Defendant states that RCFC 41(a), at the current stage of proceedings, does not au╜thorize voluntary dismissal without an order of the Court. Defendant argues that the Court should not issue such an order because of Plaintiff's blatant forum-shopping. Defen╜dant contends that, under Delaware corpo╜rate law, BFI, Inc. continued to exist as a corporate entity at the time of the original refund claim, and that the conversion of BFI, Inc. into a limited liability company did not deprive it of the power to file the refund claim on behalf of the BFI Group. Defen╜dant asserts that any necessary changes in the "real party in interest" can be addressed through the Court's procedures for substitu╜tion of parties under RCFC 17 and 25(c).
Standard for Decision
Plaintiff's motion is styled as one for volun╜tary dismissal without prejudice under RCFC 41(a)(2), and for dismissal for lack of subject matter jurisdiction under RCFC 12(b)(1). Regardless of the titles used, the Court regards the issue presented as a threshold jurisdictional question which can be raised at any stage of the proceedings. See Resource Recycling Corp., Inc. v. United States , 56 Fed.Cl. 612, 615 (2003) (citing Fan╜ning, Phillips & Molnar v. West , 160 F.3d 717, 720 (Fed.Cir.1998)).
In the normal analysis under RCFC 12(b)(1), the burden is on the plaintiff to "come forward with evidence establishing the court's jurisdiction." See Reynolds v. Army and Air Force Exchange Serv. , 846 F.2d 746, 748 (Fed.Cir.1988). In unusual cases like this, however, where the traditional roles are reversed, the burden logically should follow. In more neutral language, "where a party questions the Court's subject matter jurisdic╜tion, the nonmoving party has the burden of proving the Court's jurisdiction." Id. In this case, through briefing, discovery, and oral argument, each side has been afforded an ample opportunity to develop and present its position. The Court views the issue present╜ed as involving the application of federal tax laws and regulations to agreed upon facts. In such an analysis, the normal evidentiary pre╜sumptions in a Rule 12(b)(1) motion are less important. As explained below, the Court finds that the applicable laws and regulations control the outcome here, without regard to Defendant's arguments of forum-shopping and prejudice.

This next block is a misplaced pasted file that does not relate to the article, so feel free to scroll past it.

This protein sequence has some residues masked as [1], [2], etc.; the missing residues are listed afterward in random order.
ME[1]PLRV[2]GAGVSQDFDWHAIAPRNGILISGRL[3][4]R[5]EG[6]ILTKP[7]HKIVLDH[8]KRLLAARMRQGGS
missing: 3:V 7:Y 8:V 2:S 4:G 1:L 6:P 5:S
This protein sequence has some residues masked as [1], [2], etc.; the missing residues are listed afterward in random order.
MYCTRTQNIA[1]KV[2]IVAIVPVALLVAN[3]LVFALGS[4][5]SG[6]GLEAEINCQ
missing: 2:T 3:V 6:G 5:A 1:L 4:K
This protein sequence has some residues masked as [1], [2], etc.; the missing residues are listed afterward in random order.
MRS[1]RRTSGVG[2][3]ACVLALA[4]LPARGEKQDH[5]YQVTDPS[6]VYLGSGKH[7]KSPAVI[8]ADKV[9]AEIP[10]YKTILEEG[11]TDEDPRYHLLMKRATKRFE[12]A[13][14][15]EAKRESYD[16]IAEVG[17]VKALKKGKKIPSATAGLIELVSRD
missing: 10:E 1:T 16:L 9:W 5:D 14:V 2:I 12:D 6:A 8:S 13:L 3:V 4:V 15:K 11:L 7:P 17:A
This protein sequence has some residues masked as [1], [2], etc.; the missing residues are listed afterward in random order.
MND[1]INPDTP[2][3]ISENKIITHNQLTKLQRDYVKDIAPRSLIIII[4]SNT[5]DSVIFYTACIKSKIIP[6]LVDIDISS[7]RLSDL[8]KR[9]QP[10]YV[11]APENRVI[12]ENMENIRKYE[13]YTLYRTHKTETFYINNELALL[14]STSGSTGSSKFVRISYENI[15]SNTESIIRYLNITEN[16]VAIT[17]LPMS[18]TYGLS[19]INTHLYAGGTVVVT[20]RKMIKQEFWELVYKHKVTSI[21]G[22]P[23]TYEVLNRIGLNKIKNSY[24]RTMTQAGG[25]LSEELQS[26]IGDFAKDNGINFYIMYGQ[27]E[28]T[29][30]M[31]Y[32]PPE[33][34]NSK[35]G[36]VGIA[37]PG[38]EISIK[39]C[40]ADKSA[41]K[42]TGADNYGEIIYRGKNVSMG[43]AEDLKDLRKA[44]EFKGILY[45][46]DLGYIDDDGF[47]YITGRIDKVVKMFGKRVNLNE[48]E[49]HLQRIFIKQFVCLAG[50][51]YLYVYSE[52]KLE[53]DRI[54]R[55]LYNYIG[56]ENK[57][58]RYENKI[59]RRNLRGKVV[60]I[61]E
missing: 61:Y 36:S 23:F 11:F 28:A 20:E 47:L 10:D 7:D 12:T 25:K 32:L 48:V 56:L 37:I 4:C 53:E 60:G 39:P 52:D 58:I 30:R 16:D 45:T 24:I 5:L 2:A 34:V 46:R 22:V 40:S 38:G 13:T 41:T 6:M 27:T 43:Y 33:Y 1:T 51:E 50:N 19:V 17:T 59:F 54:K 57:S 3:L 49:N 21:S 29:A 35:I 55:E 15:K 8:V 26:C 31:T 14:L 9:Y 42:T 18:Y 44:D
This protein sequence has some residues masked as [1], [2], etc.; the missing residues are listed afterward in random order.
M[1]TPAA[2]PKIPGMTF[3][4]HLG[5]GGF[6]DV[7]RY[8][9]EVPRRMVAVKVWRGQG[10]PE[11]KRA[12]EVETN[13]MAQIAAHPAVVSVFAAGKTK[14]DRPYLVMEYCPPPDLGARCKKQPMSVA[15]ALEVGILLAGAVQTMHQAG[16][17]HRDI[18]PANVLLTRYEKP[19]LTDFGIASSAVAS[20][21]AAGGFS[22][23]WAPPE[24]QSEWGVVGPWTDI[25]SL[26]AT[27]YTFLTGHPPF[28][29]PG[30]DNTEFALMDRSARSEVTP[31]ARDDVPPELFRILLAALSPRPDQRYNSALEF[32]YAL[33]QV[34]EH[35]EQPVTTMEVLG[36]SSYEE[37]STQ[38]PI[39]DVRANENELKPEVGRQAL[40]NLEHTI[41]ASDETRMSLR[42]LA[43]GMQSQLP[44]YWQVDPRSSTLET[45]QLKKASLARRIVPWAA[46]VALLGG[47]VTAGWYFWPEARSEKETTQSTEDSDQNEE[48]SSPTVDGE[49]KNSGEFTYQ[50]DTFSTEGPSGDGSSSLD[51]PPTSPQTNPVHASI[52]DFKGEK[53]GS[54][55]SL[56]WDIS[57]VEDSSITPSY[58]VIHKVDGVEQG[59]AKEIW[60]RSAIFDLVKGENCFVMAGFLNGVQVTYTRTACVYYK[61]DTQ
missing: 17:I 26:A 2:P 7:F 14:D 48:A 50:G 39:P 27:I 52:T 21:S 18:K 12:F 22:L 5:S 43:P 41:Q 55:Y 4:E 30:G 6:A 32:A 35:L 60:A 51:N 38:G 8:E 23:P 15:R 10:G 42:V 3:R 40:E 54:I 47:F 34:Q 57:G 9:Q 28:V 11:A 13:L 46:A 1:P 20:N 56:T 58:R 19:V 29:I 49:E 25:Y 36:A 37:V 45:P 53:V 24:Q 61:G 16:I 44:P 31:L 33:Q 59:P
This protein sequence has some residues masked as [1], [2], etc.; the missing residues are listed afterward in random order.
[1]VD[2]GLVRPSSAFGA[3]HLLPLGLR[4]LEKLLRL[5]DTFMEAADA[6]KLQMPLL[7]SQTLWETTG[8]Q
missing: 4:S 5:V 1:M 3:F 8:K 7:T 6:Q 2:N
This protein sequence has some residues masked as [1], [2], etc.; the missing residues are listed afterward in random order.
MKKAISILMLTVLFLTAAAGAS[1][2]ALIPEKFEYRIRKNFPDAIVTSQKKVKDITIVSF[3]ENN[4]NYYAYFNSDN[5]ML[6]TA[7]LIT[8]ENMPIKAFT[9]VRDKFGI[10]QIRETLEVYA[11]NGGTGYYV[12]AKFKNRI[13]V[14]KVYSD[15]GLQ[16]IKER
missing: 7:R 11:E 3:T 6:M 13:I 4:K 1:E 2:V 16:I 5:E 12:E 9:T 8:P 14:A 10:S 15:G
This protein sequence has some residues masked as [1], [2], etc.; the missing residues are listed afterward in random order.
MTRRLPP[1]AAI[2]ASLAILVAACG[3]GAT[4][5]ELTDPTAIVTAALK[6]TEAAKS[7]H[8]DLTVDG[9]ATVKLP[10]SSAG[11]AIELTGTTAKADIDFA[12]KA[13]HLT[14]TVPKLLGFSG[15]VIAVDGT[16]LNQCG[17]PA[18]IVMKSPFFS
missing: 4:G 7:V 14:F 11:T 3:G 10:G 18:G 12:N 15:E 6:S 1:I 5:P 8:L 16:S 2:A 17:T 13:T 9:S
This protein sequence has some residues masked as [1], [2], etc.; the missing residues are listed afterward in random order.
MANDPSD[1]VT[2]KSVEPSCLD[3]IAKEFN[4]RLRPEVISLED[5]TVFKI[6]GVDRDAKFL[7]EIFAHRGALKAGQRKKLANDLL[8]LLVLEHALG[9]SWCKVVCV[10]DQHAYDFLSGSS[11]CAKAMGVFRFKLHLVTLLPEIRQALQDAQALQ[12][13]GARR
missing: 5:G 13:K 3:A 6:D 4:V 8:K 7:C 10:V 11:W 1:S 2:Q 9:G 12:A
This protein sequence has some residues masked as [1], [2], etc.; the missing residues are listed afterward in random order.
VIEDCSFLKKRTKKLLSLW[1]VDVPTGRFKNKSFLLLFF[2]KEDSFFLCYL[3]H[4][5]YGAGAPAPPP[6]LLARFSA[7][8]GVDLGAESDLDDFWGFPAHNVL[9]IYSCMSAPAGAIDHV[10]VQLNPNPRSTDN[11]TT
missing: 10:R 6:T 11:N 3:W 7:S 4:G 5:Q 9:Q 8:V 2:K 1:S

To maintain a suit in this Court for "the recovery of any internal revenue tax alleged to have been erroneously or illegally assessed or collected," a plaintiff must first file a claim for refund or credit with the Secretary of the IRS. Such a claim must be filed "according to the provisions of law in that regard, and the regulations of the Secretary established in pursuance thereof." See 26 U.S.C. ╖ 7422; Electrolux Holdings, Inc. v. United States , 71 Fed.Cl. 748, 751 (2006) (citing Greene v. United States , 191 F .3d 1341, 1343 (Fed.Cir. 1999)). As a jurisdictional prerequisite to refund suits, 26 U.S.C. ╖ 7422 cannot be waived by either party or the Court. See Alder Terrace , Inc. v. United States , 1 61 F.3d 1372, 1376-77 (Fed.Cir.1998).
A. Treasury Regulations Relating to Consolidated Returns
The Treasury Department's consolidated return regulations prescribe which entities may act on behalf of a consolidated group. The Treasury Department promulgated these regulations pursuant to the express authority in 26 U.S.C. ╖ 1502, which pro╜vides:
The Secretary shall prescribe such regula╜tions as he may deem necessary in order that the tax liability of any affiliated group of corporations making a consolidated re╜turn and of each corporation in the group, both during and after the period of affilia╜tion, may be returned, determined, com╜puted, assessed, collected, and adjusted, in such manner as clearly to reflect the in╜come tax liability and the various factors necessary for the determination of such liability, and in order to prevent avoidance of such tax liability. In carrying out the preceding sentence, the Secretary may prescribe rules that are different from the provisions of chapter 1 that would apply if such corporations filed separate returns.
Id . The consolidated return regulations are legislative in character and have the force and effect of law. See Union Oil Co. of Cal. v. Comm'r , 101 T.C. 1 30, 137-38, 1993 WL 280507 (1993); Southern Pacific Co. v. Comm'r , 84 T.C. 395, 400, 1985 WL 15322 (1985).